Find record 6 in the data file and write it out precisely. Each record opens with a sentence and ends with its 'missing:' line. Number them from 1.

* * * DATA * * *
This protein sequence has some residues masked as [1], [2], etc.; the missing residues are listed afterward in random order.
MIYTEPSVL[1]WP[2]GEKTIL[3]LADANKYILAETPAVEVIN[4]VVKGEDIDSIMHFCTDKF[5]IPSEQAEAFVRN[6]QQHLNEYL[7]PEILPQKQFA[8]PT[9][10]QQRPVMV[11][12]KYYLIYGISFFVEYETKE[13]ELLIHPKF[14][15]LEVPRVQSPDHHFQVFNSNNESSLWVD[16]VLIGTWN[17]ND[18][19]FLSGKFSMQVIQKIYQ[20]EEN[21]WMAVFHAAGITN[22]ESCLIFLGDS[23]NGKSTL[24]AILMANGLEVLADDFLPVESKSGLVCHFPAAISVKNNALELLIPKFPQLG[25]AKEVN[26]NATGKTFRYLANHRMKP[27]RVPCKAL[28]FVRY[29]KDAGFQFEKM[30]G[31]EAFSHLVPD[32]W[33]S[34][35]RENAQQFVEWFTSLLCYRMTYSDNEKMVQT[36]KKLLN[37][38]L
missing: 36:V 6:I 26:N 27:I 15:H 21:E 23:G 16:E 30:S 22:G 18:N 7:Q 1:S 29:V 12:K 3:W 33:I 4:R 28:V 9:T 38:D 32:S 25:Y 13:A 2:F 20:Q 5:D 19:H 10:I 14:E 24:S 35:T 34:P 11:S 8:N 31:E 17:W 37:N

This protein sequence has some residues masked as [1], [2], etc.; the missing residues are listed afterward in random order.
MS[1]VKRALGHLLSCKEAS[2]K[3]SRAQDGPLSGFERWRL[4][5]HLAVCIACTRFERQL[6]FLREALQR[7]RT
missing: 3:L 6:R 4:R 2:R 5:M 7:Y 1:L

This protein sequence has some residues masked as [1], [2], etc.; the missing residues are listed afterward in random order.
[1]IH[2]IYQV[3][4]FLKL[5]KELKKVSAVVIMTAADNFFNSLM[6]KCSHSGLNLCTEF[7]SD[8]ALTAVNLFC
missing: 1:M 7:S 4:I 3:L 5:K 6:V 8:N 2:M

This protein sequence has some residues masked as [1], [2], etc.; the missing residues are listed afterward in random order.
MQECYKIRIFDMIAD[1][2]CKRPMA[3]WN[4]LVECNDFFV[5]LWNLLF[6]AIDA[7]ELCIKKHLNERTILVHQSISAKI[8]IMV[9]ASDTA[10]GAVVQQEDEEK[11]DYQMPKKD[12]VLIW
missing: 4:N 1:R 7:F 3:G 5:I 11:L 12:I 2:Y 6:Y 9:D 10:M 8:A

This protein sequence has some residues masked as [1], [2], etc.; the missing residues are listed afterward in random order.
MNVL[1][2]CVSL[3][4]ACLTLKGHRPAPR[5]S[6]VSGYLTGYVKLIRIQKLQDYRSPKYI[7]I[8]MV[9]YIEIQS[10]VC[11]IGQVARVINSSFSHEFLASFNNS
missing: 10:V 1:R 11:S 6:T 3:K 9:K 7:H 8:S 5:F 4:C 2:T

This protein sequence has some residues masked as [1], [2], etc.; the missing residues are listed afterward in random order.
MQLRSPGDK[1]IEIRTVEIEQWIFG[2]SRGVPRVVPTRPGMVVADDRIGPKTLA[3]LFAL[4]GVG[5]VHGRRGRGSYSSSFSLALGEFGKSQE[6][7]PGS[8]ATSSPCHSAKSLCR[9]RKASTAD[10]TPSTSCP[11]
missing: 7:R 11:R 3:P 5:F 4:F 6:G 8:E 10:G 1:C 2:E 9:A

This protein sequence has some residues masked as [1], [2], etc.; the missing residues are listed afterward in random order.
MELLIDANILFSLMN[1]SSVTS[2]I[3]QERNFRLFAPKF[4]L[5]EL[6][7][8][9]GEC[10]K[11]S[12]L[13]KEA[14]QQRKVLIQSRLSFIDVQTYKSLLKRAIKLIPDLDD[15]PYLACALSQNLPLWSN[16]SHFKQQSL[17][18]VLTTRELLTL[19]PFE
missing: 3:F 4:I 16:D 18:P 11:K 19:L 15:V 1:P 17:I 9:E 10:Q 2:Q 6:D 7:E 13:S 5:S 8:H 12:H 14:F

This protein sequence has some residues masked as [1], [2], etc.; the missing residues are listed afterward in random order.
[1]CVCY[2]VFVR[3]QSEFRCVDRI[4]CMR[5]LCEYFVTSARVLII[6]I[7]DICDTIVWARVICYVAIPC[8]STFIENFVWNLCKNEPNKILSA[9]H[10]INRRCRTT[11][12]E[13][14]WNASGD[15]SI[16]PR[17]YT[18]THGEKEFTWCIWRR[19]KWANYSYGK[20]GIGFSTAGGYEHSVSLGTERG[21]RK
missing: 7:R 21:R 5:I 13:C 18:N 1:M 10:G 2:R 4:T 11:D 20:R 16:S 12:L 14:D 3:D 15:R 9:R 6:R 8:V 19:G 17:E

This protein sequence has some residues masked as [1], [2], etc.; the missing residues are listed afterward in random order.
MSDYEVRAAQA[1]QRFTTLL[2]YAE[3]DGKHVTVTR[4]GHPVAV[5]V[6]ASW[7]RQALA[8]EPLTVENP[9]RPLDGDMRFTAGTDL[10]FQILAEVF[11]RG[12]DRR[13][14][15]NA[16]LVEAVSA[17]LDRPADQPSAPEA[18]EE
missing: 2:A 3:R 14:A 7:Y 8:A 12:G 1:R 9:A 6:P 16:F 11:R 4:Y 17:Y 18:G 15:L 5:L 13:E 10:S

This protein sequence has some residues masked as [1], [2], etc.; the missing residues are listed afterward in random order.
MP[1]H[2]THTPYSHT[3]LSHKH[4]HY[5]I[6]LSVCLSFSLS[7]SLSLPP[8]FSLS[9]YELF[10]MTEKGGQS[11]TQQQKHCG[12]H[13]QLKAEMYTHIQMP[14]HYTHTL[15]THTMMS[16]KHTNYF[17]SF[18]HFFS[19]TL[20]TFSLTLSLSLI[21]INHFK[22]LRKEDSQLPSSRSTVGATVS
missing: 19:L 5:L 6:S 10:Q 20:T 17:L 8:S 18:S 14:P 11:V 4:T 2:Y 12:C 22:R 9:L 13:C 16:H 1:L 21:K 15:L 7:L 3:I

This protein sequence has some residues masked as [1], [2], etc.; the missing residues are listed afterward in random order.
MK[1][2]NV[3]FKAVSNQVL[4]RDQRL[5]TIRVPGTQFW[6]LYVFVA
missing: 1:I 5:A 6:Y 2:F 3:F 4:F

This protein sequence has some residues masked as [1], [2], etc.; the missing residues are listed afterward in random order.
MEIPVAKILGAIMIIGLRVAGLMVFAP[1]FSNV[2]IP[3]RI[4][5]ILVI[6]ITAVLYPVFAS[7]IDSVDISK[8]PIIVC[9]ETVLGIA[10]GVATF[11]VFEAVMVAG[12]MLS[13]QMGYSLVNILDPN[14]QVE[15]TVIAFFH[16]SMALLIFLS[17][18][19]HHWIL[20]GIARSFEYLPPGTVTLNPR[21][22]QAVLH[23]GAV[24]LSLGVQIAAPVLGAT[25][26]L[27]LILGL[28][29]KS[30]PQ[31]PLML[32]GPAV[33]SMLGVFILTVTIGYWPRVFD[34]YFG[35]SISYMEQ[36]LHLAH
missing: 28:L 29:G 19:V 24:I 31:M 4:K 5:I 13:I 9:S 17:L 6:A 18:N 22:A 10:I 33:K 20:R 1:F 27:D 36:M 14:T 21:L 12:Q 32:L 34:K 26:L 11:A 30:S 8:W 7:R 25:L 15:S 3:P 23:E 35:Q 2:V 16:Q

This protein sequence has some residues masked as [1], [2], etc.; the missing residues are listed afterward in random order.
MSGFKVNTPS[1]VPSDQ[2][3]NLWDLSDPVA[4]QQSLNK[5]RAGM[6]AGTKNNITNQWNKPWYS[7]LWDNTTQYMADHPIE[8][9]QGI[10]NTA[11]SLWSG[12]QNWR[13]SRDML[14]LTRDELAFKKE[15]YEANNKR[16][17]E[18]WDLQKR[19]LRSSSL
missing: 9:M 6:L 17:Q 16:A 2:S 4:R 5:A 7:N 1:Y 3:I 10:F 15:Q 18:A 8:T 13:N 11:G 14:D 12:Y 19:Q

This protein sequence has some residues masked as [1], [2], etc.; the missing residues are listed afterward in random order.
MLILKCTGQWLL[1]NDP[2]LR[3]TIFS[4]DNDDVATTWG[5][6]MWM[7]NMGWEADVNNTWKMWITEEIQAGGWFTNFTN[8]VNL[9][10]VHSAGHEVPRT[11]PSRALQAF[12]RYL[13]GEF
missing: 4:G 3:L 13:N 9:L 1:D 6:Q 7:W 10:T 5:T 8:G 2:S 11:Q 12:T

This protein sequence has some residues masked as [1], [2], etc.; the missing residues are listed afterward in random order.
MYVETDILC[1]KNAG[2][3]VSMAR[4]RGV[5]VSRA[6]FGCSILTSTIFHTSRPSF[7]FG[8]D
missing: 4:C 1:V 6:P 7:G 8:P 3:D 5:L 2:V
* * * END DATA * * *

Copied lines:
This protein sequence has some residues masked as [1], [2], etc.; the missing residues are listed afterward in random order.
MQLRSPGDK[1]IEIRTVEIEQWIFG[2]SRGVPRVVPTRPGMVVADDRIGPKTLA[3]LFAL[4]GVG[5]VHGRRGRGSYSSSFSLALGEFGKSQE[6][7]PGS[8]ATSSPCHSAKSLCR[9]RKASTAD[10]TPSTSCP[11]
missing: 7:R 11:R 3:P 5:F 4:F 6:G 8:E 10:G 1:C 2:E 9:A